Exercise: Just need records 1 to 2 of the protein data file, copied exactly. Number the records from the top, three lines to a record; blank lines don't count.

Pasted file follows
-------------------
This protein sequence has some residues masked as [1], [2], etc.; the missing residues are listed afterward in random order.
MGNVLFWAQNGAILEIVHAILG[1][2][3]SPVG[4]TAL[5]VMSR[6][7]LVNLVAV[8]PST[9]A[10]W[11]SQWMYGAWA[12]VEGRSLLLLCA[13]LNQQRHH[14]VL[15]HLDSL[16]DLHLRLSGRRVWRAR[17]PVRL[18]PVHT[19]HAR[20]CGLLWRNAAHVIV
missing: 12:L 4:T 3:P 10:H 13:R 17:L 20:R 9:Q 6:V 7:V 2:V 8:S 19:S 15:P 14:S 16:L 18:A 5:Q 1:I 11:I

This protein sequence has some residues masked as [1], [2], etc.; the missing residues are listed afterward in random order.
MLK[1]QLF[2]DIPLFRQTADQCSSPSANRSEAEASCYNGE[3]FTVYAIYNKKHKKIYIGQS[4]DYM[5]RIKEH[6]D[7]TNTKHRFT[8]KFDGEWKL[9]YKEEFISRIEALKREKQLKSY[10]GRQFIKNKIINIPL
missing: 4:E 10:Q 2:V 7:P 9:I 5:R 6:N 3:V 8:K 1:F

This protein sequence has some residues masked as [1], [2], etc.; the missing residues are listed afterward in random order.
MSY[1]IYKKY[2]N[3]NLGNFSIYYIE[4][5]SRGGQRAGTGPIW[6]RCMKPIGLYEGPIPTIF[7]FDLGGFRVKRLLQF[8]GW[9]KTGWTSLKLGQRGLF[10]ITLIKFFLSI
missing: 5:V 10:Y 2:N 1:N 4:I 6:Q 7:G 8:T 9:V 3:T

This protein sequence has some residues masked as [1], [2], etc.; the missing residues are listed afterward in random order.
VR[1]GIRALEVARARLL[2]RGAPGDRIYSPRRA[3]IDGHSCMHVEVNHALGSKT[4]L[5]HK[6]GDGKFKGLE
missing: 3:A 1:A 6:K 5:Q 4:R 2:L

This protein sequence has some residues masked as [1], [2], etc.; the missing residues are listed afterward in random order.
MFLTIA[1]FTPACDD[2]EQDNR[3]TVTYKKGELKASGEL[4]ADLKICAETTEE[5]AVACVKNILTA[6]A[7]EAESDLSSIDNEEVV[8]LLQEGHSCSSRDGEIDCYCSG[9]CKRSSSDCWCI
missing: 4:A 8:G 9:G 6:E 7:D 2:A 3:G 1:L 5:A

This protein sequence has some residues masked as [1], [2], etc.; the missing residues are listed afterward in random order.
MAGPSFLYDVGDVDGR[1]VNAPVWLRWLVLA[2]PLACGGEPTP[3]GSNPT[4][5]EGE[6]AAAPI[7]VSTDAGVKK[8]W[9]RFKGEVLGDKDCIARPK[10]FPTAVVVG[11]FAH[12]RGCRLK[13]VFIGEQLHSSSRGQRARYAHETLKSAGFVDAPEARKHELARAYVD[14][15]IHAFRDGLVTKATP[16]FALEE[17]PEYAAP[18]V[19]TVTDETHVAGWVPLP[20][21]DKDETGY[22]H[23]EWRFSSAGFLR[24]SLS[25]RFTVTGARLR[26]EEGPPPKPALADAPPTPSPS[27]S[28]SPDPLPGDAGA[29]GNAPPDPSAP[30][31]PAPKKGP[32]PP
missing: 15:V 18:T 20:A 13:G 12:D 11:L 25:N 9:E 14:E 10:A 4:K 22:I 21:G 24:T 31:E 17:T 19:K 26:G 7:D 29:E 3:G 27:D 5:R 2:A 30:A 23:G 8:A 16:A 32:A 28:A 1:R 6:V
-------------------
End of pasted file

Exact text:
This protein sequence has some residues masked as [1], [2], etc.; the missing residues are listed afterward in random order.
MGNVLFWAQNGAILEIVHAILG[1][2][3]SPVG[4]TAL[5]VMSR[6][7]LVNLVAV[8]PST[9]A[10]W[11]SQWMYGAWA[12]VEGRSLLLLCA[13]LNQQRHH[14]VL[15]HLDSL[16]DLHLRLSGRRVWRAR[17]PVRL[18]PVHT[19]HAR[20]CGLLWRNAAHVIV
missing: 12:L 4:T 3:P 10:H 13:R 17:L 20:R 9:Q 6:V 7:V 2:V 8:S 19:S 15:P 14:S 16:L 18:A 5:Q 1:I 11:I

This protein sequence has some residues masked as [1], [2], etc.; the missing residues are listed afterward in random order.
MLK[1]QLF[2]DIPLFRQTADQCSSPSANRSEAEASCYNGE[3]FTVYAIYNKKHKKIYIGQS[4]DYM[5]RIKEH[6]D[7]TNTKHRFT[8]KFDGEWKL[9]YKEEFISRIEALKREKQLKSY[10]GRQFIKNKIINIPL
missing: 4:E 10:Q 2:V 7:P 9:I 5:R 6:N 3:V 8:K 1:F